The biggest concern with most viruses is that they become more deadly or become more contagious. This makes already deadly viruses such as HIV and Ebola terrifying. However, research seems to suggest that HIV is evolving into a weaker virus. All viruses rapidly mutate, they tend to be messy replicators and make many mistakes when replicating their genome. They also replicate at a faster rate than animal cells. Phillip Golder at Oxford says that HIV “can generate any mutation in the book, any day”, we are fortunate that it is mutating in our favor.
In Botswana, one of the first African countries to have an HIV epidemic, the time to develop AIDS from initial infection was 10 years on average at the onset of the epidemic but has grown to 12.5 years in the last 10 years. While this appears to be a not very significant, this could have broad implications if this trend continues—half a century down the line. HIV remains a very deadly disease and much research is being put into vaccines and treatment and we have made great headway in the past 20 years.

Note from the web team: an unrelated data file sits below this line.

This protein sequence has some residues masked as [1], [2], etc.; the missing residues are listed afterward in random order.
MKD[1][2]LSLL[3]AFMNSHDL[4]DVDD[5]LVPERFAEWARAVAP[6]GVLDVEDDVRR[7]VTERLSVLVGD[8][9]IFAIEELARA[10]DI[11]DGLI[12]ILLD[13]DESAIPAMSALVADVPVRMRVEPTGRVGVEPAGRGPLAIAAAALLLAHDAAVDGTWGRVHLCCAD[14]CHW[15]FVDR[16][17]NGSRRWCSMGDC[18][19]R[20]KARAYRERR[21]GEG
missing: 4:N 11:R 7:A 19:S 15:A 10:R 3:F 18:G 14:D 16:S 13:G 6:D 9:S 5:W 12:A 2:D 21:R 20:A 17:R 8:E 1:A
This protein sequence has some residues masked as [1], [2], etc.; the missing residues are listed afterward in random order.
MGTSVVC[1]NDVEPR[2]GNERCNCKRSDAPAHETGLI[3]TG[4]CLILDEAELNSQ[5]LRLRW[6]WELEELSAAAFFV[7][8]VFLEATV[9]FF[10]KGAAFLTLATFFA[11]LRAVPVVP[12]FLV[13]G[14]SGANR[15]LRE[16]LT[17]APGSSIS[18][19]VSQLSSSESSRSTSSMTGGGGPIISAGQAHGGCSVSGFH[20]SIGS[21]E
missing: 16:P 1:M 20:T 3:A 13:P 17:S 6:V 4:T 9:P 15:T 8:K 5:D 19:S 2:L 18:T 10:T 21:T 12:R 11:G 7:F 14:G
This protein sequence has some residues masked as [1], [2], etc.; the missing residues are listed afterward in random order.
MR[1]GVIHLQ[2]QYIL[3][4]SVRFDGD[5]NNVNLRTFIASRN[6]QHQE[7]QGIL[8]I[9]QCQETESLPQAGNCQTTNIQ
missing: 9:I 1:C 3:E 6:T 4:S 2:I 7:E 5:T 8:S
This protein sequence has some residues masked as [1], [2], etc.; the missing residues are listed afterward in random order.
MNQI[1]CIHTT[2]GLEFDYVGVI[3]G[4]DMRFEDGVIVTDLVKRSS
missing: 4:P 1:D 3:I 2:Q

Because the virus mutates to evade the immune system, it slows the virus down and takes longer to replicate—ultimately infecting new cells at a slower rate. Research demonstrates the virus has slowed down by 10% and this effect magnifies clinically.
The vaccine for HIV has remained elusive and no one wants to wait for the effect of this “crippled HIV” virus to sort itself out on its own. But this study represents the first time HIV appears to be diminished at the population level and it also shed new molecular insights into how the virus is controlled in vivo perhaps prompting further research into different types of new treatments and possibly a vaccine.
-Will St. Amant